Fred’s Head from APH, a Blindness Blog

Fred’s Head, offered by the American Printing House for the Blind, contains tips, techniques, tutorials, in-depth articles, and resources for and by blind or visually impaired people. Our blog is named after the legendary Fred Gissoni, renowned for answering a seemingly infinite variety of questions on every aspect of blindness.

(See the end of this page for subscribing via email, RSS, browsing articles by subject, blog archive, APH resources, writing for Fred's Head, and disclaimers.)

Search

Loading...

Thursday, September 01, 2011

Reading Braille Activates the Brain's Visual Area

A growing body of research calls into question the idea that most brain areas are tied to specific sensory inputs.

Whether reading the word "orange" in Braille or in English, the same brain area identifies it. The idea that different sensory inputs are necessarily processed in disparate regions may be obsolete.

Does a blind person reading Braille process words in the brain differently than a person who reads by sight? Mainstream neuroscience thinking implies that the answer is yes because different senses take in the information. But a recent study in Current Biology finds that the processing is the same, adding to mounting evidence that using sensory inputs as the basis for understanding the brain may paint an incomplete picture.

Researchers in Israel, Canada and France used brain imaging to observe the neural activity of eight blind subjects as they read Braille. They found that although the blind subjects were using their sense of touch, their brains showed activity in the same so-called visual region that sighted people use when they read.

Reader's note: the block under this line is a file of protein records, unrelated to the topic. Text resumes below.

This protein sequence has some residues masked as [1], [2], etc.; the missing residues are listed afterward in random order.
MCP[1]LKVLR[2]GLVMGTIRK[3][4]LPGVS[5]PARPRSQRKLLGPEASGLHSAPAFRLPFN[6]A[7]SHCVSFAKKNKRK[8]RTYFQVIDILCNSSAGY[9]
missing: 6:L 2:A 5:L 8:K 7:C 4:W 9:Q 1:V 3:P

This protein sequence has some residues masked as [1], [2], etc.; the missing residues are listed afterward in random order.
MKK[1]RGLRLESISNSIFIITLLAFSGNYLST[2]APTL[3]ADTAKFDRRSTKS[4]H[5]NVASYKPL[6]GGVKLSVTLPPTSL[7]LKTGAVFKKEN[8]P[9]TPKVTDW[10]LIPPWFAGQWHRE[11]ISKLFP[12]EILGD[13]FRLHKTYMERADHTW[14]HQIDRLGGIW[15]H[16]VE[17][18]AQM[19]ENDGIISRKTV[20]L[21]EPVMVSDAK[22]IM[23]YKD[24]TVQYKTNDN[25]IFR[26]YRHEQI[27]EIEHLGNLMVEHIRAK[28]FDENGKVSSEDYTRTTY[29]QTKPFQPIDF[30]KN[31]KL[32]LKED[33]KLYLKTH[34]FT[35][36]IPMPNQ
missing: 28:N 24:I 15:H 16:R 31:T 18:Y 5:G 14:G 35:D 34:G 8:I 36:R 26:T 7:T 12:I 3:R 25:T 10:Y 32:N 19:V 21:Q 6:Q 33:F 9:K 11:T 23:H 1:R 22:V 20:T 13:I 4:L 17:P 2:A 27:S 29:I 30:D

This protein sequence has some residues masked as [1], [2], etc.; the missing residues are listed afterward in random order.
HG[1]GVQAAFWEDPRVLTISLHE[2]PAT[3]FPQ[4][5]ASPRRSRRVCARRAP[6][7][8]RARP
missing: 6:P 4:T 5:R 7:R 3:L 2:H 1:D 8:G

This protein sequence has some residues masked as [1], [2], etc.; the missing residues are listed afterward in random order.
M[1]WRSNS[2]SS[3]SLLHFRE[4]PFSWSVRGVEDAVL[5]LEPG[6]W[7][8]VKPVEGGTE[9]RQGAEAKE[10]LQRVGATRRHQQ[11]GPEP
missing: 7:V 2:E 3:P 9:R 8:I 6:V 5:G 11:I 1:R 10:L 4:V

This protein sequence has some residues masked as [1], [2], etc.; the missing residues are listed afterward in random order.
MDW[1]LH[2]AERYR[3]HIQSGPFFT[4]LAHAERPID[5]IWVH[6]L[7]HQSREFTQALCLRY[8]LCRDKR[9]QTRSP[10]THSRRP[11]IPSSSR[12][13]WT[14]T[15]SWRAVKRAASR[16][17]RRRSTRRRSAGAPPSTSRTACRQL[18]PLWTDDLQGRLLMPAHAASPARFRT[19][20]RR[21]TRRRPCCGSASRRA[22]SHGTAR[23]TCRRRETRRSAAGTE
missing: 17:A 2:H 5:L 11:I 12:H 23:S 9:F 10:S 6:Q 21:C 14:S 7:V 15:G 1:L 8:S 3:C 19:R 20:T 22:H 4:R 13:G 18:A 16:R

The finding runs counter to the long-held belief that the functions of areas of the brain are determined by the senses that feed them information. Instead it suggests that at least some areas developed primarily to perform a specific job. “The brain will use any information it can get to achieve this task,” says lead author Amir Amedi of the Hebrew University of Jerusalem. Although his study only dealt with reading, Amedi thinks many areas of the brain are similarly task-oriented. He points to a 2005 study in which researchers found that participants who inspected an object with either their hands or their eyes used the same brain region to ultimately identify it. “When we look at a dog or a hammer and we recognize it, we have a very specific center that is activated,” he says. “It’s the exact same for touching it.”

According to Mary Helen Immordino-Yang, a neuroscientist at the University of Southern California not associated with the reading or touch studies, this task-based view of the brain is becoming widely accepted by cognitive neuro­scientists but almost completely ignored by their hard-neuroscience colleagues. Neuroscientists who work on the biology of the brain tend to believe that humans are driven “by how the world pokes us,” she says—in other words, sensory stimuli. They fail to see that “the hallmark of humanity is the ability to move beyond sensory inputs.”

One criticism hard neuroscientists have of this task-based view is that certain cognitive processes are simply too new for humans to have evolved a specific brain area to process them. Reading, for example, has been around for only about 5,000 years. Its invention is much too recent to have had an effect on the evolution of the human brain. So how, then, could there be a part of the brain designated for reading?